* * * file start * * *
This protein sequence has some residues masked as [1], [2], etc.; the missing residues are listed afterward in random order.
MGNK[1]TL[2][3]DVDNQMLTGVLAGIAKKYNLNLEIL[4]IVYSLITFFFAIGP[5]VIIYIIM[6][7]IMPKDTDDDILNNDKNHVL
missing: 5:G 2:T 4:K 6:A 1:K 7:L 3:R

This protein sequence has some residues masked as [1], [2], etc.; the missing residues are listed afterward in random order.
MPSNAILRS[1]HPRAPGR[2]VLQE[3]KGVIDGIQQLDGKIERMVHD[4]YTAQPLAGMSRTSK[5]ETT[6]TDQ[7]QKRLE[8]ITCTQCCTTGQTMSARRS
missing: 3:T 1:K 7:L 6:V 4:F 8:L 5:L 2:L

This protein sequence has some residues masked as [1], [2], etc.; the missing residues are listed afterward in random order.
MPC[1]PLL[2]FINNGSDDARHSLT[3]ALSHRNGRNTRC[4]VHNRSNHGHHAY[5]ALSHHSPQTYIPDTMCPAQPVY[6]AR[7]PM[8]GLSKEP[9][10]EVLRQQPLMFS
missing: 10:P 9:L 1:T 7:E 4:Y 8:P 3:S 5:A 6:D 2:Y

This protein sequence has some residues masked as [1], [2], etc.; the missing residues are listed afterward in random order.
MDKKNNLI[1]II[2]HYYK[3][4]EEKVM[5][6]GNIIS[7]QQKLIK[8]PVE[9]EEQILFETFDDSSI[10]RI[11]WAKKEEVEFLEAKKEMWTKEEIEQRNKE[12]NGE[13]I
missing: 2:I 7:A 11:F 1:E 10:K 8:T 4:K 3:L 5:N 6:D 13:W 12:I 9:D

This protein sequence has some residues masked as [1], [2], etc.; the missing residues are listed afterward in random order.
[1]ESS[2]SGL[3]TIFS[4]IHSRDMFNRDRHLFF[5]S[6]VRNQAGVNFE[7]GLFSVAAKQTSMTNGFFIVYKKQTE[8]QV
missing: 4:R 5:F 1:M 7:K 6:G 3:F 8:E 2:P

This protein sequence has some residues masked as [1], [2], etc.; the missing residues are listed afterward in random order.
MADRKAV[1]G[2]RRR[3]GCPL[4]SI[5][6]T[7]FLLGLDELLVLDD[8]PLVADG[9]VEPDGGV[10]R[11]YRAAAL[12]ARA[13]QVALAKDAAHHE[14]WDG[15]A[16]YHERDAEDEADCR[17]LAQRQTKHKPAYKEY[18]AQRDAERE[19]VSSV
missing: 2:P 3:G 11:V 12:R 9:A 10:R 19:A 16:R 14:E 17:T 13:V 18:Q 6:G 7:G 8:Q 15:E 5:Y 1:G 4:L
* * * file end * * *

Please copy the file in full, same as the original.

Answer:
This protein sequence has some residues masked as [1], [2], etc.; the missing residues are listed afterward in random order.
MGNK[1]TL[2][3]DVDNQMLTGVLAGIAKKYNLNLEIL[4]IVYSLITFFFAIGP[5]VIIYIIM[6][7]IMPKDTDDDILNNDKNHVL
missing: 5:G 2:T 4:K 6:A 1:K 7:L 3:R

This protein sequence has some residues masked as [1], [2], etc.; the missing residues are listed afterward in random order.
MPSNAILRS[1]HPRAPGR[2]VLQE[3]KGVIDGIQQLDGKIERMVHD[4]YTAQPLAGMSRTSK[5]ETT[6]TDQ[7]QKRLE[8]ITCTQCCTTGQTMSARRS
missing: 3:T 1:K 7:L 6:V 4:F 8:L 5:L 2:L

This protein sequence has some residues masked as [1], [2], etc.; the missing residues are listed afterward in random order.
MPC[1]PLL[2]FINNGSDDARHSLT[3]ALSHRNGRNTRC[4]VHNRSNHGHHAY[5]ALSHHSPQTYIPDTMCPAQPVY[6]AR[7]PM[8]GLSKEP[9][10]EVLRQQPLMFS
missing: 10:P 9:L 1:T 7:E 4:Y 8:P 3:S 5:A 6:D 2:Y

This protein sequence has some residues masked as [1], [2], etc.; the missing residues are listed afterward in random order.
MDKKNNLI[1]II[2]HYYK[3][4]EEKVM[5][6]GNIIS[7]QQKLIK[8]PVE[9]EEQILFETFDDSSI[10]RI[11]WAKKEEVEFLEAKKEMWTKEEIEQRNKE[12]NGE[13]I
missing: 2:I 7:A 11:F 1:E 10:K 8:T 4:K 3:L 5:N 6:D 13:W 12:I 9:D

This protein sequence has some residues masked as [1], [2], etc.; the missing residues are listed afterward in random order.
[1]ESS[2]SGL[3]TIFS[4]IHSRDMFNRDRHLFF[5]S[6]VRNQAGVNFE[7]GLFSVAAKQTSMTNGFFIVYKKQTE[8]QV
missing: 4:R 5:F 1:M 7:K 6:G 3:F 8:E 2:P

This protein sequence has some residues masked as [1], [2], etc.; the missing residues are listed afterward in random order.
MADRKAV[1]G[2]RRR[3]GCPL[4]SI[5][6]T[7]FLLGLDELLVLDD[8]PLVADG[9]VEPDGGV[10]R[11]YRAAAL[12]ARA[13]QVALAKDAAHHE[14]WDG[15]A[16]YHERDAEDEADCR[17]LAQRQTKHKPAYKEY[18]AQRDAERE[19]VSSV
missing: 2:P 3:G 11:V 12:R 9:A 10:R 19:A 16:R 14:E 17:T 13:V 18:Q 6:G 7:G 8:Q 15:E 5:Y 1:G 4:L